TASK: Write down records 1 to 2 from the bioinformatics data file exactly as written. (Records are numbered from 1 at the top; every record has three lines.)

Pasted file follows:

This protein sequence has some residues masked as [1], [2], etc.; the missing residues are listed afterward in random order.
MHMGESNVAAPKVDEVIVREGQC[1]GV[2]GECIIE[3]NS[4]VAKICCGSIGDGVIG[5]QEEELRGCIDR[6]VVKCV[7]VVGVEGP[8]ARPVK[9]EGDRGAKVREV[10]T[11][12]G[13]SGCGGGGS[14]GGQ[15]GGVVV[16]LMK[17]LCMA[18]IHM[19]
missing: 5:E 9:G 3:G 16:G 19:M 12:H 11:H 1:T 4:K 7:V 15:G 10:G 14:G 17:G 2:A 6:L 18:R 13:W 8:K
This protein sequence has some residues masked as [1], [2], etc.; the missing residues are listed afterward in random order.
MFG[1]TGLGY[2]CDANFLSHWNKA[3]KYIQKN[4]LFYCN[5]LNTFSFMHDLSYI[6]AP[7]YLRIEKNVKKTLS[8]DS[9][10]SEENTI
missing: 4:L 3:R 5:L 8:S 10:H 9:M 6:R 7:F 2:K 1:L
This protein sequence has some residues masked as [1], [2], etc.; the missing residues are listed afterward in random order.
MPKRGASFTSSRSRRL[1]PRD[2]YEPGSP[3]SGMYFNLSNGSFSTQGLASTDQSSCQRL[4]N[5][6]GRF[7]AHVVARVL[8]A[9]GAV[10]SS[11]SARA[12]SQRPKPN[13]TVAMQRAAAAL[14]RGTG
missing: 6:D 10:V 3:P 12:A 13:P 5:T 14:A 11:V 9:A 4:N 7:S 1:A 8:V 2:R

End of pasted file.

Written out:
This protein sequence has some residues masked as [1], [2], etc.; the missing residues are listed afterward in random order.
MHMGESNVAAPKVDEVIVREGQC[1]GV[2]GECIIE[3]NS[4]VAKICCGSIGDGVIG[5]QEEELRGCIDR[6]VVKCV[7]VVGVEGP[8]ARPVK[9]EGDRGAKVREV[10]T[11][12]G[13]SGCGGGGS[14]GGQ[15]GGVVV[16]LMK[17]LCMA[18]IHM[19]
missing: 5:E 9:G 3:G 16:G 19:M 12:H 11:H 1:T 4:K 7:V 15:G 10:G 14:G 17:G 2:A 6:L 18:R 13:W 8:K
This protein sequence has some residues masked as [1], [2], etc.; the missing residues are listed afterward in random order.
MFG[1]TGLGY[2]CDANFLSHWNKA[3]KYIQKN[4]LFYCN[5]LNTFSFMHDLSYI[6]AP[7]YLRIEKNVKKTLS[8]DS[9][10]SEENTI
missing: 4:L 3:R 5:L 8:S 10:H 9:M 6:R 7:F 2:K 1:L